You may be thinking, what or where on earth is that muscle? It is actually the big muscle at the back of your calf. You could think of it as the bicep of the leg. The gastrocnemius muscle, or gastroc, is another important muscle needed for proper leg movement. It is primarily involved in quick or ballistic movements like running and jumping. Similar to the biceps, the gastrocnemius has 2 heads that come off the muscle belly and attaches to bone.
The lateral head of the gastroc begins or originates from the outside of the femur (thigh bone). The muscle continues down the calf to where it becomes a tendon, known as the Achilles Tendon. The function of the gastrocnemius is to bend at the knee and plantar flex at the ankle (pointing the toe).
The medial head of the gastrocnemius originates from the inside of the femur. The muscle continues down the calf and attaches to the lateral head. They join together to form the Achilles Tendon. The medial head provides the same movement by flexing the knee and plantar flexing the ankle.
What is the injury and how does it happen?
Tennis Leg is an injury that results in a repetitive strain to the medial aspect of the gastrocs. This happens with a quick, ballistic push off with the foot. This motion is often used in Tennis when the player does a quick push off with the back leg to strike the ball.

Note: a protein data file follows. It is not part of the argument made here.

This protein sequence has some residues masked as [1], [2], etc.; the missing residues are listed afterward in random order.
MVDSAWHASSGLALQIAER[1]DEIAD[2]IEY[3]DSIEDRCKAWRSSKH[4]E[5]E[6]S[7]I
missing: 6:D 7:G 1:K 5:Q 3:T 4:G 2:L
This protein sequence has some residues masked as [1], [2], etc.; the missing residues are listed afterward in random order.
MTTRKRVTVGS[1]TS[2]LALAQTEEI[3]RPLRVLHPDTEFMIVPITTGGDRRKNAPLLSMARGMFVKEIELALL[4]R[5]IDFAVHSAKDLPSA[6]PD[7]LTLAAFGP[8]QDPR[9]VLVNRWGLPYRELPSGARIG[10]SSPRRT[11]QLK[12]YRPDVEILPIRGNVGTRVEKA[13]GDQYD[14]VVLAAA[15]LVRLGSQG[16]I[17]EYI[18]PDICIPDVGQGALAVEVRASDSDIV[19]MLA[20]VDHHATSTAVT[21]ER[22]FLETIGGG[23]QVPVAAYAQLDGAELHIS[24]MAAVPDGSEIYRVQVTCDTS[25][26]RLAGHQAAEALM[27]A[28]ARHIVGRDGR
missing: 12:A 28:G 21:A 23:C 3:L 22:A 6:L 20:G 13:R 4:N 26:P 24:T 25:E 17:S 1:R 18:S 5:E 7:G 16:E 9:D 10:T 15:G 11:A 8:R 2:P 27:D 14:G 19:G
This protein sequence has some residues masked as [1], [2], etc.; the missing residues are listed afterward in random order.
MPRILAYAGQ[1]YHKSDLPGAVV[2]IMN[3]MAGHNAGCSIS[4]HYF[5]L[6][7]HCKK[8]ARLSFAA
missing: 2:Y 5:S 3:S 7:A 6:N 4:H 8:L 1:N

Calf strains are a very common injury. There are many sports that require bursts of speed, quick stops and turns. However, sports are not the only way to injure your calf muscle. Sometimes bad falls will strain or tear the muscle as well.
Achilles Tendon Rupture is a complete tear of the tendon that attaches the gastrocnemius and soleous to the heel of the foot. If the tendon is torn, the result is a loss of plantar flexion (the ability to point the toe). You can injure the tendon by sudden or forced movements of the ankle joint or a direct trauma to the area.
Calf spasms are annoying and painful. It is the most common place to get a muscle cramp and often it happens when you are sleeping!
- Sudden sharp pain at the back of the leg
- Loss of motion/muscle weakness
- Swelling/bruising at the pain site
- Audible snap sound (if rupture occurs)
- Limping (pain when putting weight on the leg)
The key to prevention is to have a balance of strength and flexibility. This is another multi-joint muscle so the exercises are plentiful. 5 great examples are:
- Double Leg Calf Raises
- Single Leg Calf Raises
- Farmer’s Walk on toes (walking on toes)
- Jump Rope
- Jump Squats
The exercises above can be done by beginners, intermediate and advanced fitness levels. You can increase the challenge by simply adding weights or resistance versus using just body weight. We have a lower body mini circuit that would be great to give a try. You can keep track of your time and see if you improve each time you do the circuit!
Remember: the quality of movement is better than the quantity.